The challenge – exchange multiple channels of uncompressed audio between two locations approximately 20 miles apart…and can it possibly be extended to any other location(s)……anywhere on the planet?
These were the questions that Stephen Bailey had in mind when he started redesigning the audio transport system for Passion City Church in Atlanta (USA). The main church campus complex is called 515, located just outside the downtown area, while a second location stands 14 miles north of Atlanta in the Cumberland area. A third building is based in Washington D.C. while other potential locations are planned to be built in the surroundings of the biggest city in Georgia. Passion City Church not only has members from all over the USA, but has a significant global reach as well.
“At our two main church locations the problem was that we didn't have a reliable, efficient way of passing audio back and forth” comments Stephen referring to 515 and Cumberland, “When I came on board a little over a year ago, we were using embedded audio over SDI to send audio back and forth, and it was very clunky. The audio was low resolution and noisy, the latency was high, and we had to rely on the video engineers to do all the routing, making us completely dependent on them to get the audio.”
In order to streamline that process a dark fiber connection between the two locations was added. Deciding on which audio protocol should be used to transmit audio, Stephen wanted to rely on an AoIP transport that could be maximized from this type of connection today and be flexible and scalable for the future.
“We knew it was going to be an Audio over IP protocol, but I wasn't completely settled on which one yet” says Stephen, “I'm very interested in looking ahead to ST2110 and with that in mind, after some investigation and consulting with the DirectOut team, it was clear that RAVENNA was definitely the right choice for us: it’s turn-key ready for ST2110, and with DirectOut’s implementation we can set up multiple streams with one IO device at different latencies. This is a huge benefit when you are doing something like linking multiple bands at different locations live while simultaneously broadcasting the event. By giving different streams different buffers, low latency and high quality are achievable using the same devices and infrastructure.”
Both 515 and Cumberland buildings were equipped with a DirectOut PRODIGY.MC, the modular audio converter. Each unit counts 128 RAVENNA channels, 64 MADI channels, and 16 analog inputs and outputs, but additional slots remain available to add analog or AES3 modules if required.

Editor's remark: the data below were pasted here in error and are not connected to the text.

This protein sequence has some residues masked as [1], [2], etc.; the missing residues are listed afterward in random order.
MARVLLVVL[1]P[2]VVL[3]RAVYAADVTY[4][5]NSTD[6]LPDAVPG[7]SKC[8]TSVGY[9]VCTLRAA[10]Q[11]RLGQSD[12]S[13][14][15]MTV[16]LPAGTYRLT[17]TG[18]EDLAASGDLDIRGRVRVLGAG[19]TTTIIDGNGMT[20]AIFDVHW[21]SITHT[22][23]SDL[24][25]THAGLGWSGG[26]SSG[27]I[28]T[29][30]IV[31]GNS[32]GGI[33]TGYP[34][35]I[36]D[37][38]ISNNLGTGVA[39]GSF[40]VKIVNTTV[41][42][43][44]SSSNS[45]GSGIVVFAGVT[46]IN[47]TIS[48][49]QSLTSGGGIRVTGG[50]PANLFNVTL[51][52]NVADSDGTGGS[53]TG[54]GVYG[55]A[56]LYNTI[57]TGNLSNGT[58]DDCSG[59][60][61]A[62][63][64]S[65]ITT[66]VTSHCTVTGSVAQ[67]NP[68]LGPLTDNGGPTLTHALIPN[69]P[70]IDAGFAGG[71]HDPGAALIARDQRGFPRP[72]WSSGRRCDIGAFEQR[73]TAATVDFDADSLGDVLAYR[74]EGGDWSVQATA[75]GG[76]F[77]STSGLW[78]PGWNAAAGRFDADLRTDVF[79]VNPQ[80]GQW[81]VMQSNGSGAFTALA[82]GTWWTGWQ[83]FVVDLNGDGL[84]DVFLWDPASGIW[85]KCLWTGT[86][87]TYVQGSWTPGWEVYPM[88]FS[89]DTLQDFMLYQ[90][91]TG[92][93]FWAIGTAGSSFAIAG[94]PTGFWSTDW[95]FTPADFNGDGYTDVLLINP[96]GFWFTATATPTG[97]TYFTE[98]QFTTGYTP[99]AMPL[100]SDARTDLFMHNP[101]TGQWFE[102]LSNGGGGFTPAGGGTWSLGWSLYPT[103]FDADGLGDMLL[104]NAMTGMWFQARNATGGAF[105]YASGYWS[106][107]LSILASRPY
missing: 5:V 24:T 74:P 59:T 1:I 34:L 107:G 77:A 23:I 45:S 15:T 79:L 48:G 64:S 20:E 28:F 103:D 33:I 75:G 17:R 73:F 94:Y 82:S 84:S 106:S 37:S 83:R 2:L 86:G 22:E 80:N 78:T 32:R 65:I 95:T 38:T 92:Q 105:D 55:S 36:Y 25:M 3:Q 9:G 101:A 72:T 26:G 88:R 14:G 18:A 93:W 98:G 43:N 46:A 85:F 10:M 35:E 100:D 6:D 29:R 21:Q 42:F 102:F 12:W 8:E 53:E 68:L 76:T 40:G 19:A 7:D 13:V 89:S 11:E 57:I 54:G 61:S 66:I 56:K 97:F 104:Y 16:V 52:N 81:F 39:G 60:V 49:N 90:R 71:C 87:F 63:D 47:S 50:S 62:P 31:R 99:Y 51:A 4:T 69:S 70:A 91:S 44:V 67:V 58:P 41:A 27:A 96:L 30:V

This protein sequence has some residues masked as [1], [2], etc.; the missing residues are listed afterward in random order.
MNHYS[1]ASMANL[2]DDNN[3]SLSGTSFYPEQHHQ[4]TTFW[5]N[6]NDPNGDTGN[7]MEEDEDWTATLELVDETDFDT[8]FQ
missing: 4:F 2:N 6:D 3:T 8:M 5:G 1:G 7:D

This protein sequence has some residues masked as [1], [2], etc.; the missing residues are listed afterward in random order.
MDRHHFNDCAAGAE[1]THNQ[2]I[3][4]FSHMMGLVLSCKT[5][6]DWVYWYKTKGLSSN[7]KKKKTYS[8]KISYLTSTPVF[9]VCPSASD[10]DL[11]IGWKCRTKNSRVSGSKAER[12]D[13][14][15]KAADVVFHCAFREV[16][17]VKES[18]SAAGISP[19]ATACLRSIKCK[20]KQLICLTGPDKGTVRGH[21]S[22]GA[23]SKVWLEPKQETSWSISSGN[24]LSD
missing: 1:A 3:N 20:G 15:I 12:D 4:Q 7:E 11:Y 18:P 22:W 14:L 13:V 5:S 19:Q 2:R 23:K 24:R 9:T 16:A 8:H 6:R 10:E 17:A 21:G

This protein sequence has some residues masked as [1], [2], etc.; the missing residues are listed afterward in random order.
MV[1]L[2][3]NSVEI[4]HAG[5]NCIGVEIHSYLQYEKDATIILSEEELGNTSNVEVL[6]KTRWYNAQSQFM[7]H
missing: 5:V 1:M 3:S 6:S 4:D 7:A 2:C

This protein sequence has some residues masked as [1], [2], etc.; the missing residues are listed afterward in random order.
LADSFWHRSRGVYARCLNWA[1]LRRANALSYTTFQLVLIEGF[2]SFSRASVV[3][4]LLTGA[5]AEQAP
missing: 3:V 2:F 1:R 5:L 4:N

The RAVENNA streams are currently traveling through a WAN between the two churches with a sort of point-to-point connection, but as the system will be scaled adding further locations, audio will be available throughout Passion’s entire Meraki network and even over the internet using a VPN service, where broadcast quality audio could be linked globally at any point.
“We have 128 channels going both ways right now at a latency of 2.67 milliseconds, but we could safely lower buffers to an unreal 16 samples, if needed. We have one PRODIGY.MC at each location. I'm sort of calling it the transport box. For utility or emergency audio linking we have the analog inputs and outputs routed as tie lines between locations.”
Each PRODIGY.MC is connected to a DirectOut M.1K2, a MADI router capable of handling up to 1024x1024 audio channels. The numerous MADI signals running inside each building all converge at the MADI routers. From there, they are sent to the PRODIGY.MC to be converted into RAVENNA and travel through the dark fiber.
“We ended up putting MADI routers at each location and have made AES10 the backbone of our location audio infrastructure. Week to week we use more than 500 channels of routing, each router functioning as that location’s audio hub, so to speak” explains Stephen, “There are multiple MADI networks: outside of Optocore we interface extensively with DiGiCo racks and desks using MADI. We have SoundGrid networks used for mixing, processing and recording which we have hitting the router. We’re sending all four of our SD racks from both locations down to a ProTools HDX system in our studio over fiber via the router so we can patch, track and record anything from any location. We’re also using some black box MADI recorders for media archiving, and so on. So adding the M.1K2’s made a lot of sense for us.”
In this scenario the clock management is also handled via DirectOut devices. Sample rate conversion is required between the video and the audio systems. Right now, each location has its own independent audio sync that comes from DiGiCo. Two DirectOut MADI.SRCs are used to decouple the audio going to and from the video routers.
“In total we have four clock domains between the two locations” says Stephen, “We're working to get that down to one. But until we roll out GPS units, we use DirectOut SRCs to float clocks between these networks and they work very well.”
Based upon the successful implementation of this project, Passion City Church plans to expand the system not only geographically, but also in terms of DirectOut equipment: MADI monitoring devices may be integrated to allow Stephen and the team at Passion City to listen to the different MADI signals at each location, while the new SoundGrid module for the PRODIGY Series could be included for a better integration of the entire transport system with the local Waves environment.
“We are very happy with what we achieved with the system" comments Stephen, "For instance, when we are doing line checks at different locations, I could be talking to somebody on our shout system who is 20 miles down the road and they sound closer than my A2 sitting behind me! It's instant, and we haven’t had a single issue since we deployed it.”